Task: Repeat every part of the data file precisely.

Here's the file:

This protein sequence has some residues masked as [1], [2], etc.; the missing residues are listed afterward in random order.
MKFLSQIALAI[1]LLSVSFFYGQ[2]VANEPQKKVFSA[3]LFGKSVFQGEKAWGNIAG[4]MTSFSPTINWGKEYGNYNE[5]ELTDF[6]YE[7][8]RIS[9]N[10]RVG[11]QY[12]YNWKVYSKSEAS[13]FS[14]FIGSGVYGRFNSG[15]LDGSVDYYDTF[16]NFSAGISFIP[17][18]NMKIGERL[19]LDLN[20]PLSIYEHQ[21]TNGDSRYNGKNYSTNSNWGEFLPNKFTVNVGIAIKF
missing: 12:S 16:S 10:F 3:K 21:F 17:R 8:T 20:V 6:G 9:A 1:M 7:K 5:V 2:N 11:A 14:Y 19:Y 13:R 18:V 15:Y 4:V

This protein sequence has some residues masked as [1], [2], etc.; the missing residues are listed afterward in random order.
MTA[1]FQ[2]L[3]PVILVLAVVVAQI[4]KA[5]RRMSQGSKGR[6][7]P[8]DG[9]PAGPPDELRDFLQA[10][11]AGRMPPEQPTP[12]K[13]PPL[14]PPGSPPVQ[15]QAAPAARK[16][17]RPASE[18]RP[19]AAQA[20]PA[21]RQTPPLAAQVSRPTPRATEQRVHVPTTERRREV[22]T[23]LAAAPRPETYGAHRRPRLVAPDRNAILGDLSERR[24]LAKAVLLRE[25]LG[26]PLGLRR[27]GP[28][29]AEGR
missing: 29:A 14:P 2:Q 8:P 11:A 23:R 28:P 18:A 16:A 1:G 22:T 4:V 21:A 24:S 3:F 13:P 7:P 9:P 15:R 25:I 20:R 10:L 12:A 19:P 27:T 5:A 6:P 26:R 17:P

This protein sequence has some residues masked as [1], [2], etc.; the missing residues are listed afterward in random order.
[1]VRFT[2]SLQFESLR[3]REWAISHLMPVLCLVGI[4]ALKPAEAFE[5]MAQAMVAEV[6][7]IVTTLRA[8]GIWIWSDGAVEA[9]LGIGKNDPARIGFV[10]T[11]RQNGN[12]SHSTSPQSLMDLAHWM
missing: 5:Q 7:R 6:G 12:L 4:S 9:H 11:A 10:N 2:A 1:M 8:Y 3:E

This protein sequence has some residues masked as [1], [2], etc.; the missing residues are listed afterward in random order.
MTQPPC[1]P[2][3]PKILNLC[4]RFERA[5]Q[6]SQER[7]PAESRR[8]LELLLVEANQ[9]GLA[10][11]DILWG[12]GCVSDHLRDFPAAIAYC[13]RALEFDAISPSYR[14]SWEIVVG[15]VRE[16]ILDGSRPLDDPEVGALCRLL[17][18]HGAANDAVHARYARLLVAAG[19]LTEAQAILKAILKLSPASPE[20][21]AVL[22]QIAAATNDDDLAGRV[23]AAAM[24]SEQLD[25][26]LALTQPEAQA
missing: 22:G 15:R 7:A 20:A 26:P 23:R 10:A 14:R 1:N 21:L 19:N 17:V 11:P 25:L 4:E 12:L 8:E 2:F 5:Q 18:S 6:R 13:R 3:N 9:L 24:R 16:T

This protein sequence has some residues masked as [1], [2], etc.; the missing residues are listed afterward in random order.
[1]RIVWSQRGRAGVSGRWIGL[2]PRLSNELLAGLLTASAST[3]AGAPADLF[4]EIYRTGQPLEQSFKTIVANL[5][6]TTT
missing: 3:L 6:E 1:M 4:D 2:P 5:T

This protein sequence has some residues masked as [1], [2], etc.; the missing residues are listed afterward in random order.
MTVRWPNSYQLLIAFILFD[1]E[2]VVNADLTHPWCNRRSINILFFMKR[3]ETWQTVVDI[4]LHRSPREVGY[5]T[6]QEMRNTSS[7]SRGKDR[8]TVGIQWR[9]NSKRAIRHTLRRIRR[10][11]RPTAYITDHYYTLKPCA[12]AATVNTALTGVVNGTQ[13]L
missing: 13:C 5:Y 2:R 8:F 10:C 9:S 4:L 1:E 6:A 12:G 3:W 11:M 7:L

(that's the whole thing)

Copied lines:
This protein sequence has some residues masked as [1], [2], etc.; the missing residues are listed afterward in random order.
MKFLSQIALAI[1]LLSVSFFYGQ[2]VANEPQKKVFSA[3]LFGKSVFQGEKAWGNIAG[4]MTSFSPTINWGKEYGNYNE[5]ELTDF[6]YE[7][8]RIS[9]N[10]RVG[11]QY[12]YNWKVYSKSEAS[13]FS[14]FIGSGVYGRFNSG[15]LDGSVDYYDTF[16]NFSAGISFIP[17][18]NMKIGERL[19]LDLN[20]PLSIYEHQ[21]TNGDSRYNGKNYSTNSNWGEFLPNKFTVNVGIAIKF
missing: 12:S 16:S 10:F 3:K 21:F 17:R 8:T 20:V 6:G 9:A 1:M 7:K 5:V 2:N 11:A 14:Y 19:Y 13:R 18:V 15:Y 4:V

This protein sequence has some residues masked as [1], [2], etc.; the missing residues are listed afterward in random order.
MTA[1]FQ[2]L[3]PVILVLAVVVAQI[4]KA[5]RRMSQGSKGR[6][7]P[8]DG[9]PAGPPDELRDFLQA[10][11]AGRMPPEQPTP[12]K[13]PPL[14]PPGSPPVQ[15]QAAPAARK[16][17]RPASE[18]RP[19]AAQA[20]PA[21]RQTPPLAAQVSRPTPRATEQRVHVPTTERRREV[22]T[23]LAAAPRPETYGAHRRPRLVAPDRNAILGDLSERR[24]LAKAVLLRE[25]LG[26]PLGLRR[27]GP[28][29]AEGR
missing: 29:A 14:P 2:Q 8:P 11:A 23:R 28:P 18:A 16:A 1:G 22:T 4:V 21:A 24:S 3:F 13:P 7:P 9:P 15:R 25:I 20:R 10:L 12:A 19:P 27:T 5:A 6:P 26:R 17:P

This protein sequence has some residues masked as [1], [2], etc.; the missing residues are listed afterward in random order.
[1]VRFT[2]SLQFESLR[3]REWAISHLMPVLCLVGI[4]ALKPAEAFE[5]MAQAMVAEV[6][7]IVTTLRA[8]GIWIWSDGAVEA[9]LGIGKNDPARIGFV[10]T[11]RQNGN[12]SHSTSPQSLMDLAHWM
missing: 5:Q 7:R 6:G 12:L 4:S 9:H 11:A 10:N 2:A 1:M 8:Y 3:E

This protein sequence has some residues masked as [1], [2], etc.; the missing residues are listed afterward in random order.
MTQPPC[1]P[2][3]PKILNLC[4]RFERA[5]Q[6]SQER[7]PAESRR[8]LELLLVEANQ[9]GLA[10][11]DILWG[12]GCVSDHLRDFPAAIAYC[13]RALEFDAISPSYR[14]SWEIVVG[15]VRE[16]ILDGSRPLDDPEVGALCRLL[17][18]HGAANDAVHARYARLLVAAG[19]LTEAQAILKAILKLSPASPE[20][21]AVL[22]QIAAATNDDDLAGRV[23]AAAM[24]SEQLD[25][26]LALTQPEAQA
missing: 22:G 15:R 7:A 20:A 26:P 23:R 10:A 14:R 1:N 21:L 19:N 17:V 11:P 25:L 4:E 12:L 8:E 2:F 5:Q 18:S 6:R 13:R 3:N 9:L 24:R 16:T

This protein sequence has some residues masked as [1], [2], etc.; the missing residues are listed afterward in random order.
[1]RIVWSQRGRAGVSGRWIGL[2]PRLSNELLAGLLTASAST[3]AGAPADLF[4]EIYRTGQPLEQSFKTIVANL[5][6]TTT
missing: 3:L 6:E 1:M 4:D 2:P 5:T

This protein sequence has some residues masked as [1], [2], etc.; the missing residues are listed afterward in random order.
MTVRWPNSYQLLIAFILFD[1]E[2]VVNADLTHPWCNRRSINILFFMKR[3]ETWQTVVDI[4]LHRSPREVGY[5]T[6]QEMRNTSS[7]SRGKDR[8]TVGIQWR[9]NSKRAIRHTLRRIRR[10][11]RPTAYITDHYYTLKPCA[12]AATVNTALTGVVNGTQ[13]L
missing: 13:C 5:Y 2:R 8:F 10:C 9:S 4:L 1:E 6:A 12:G 3:W 11:M 7:L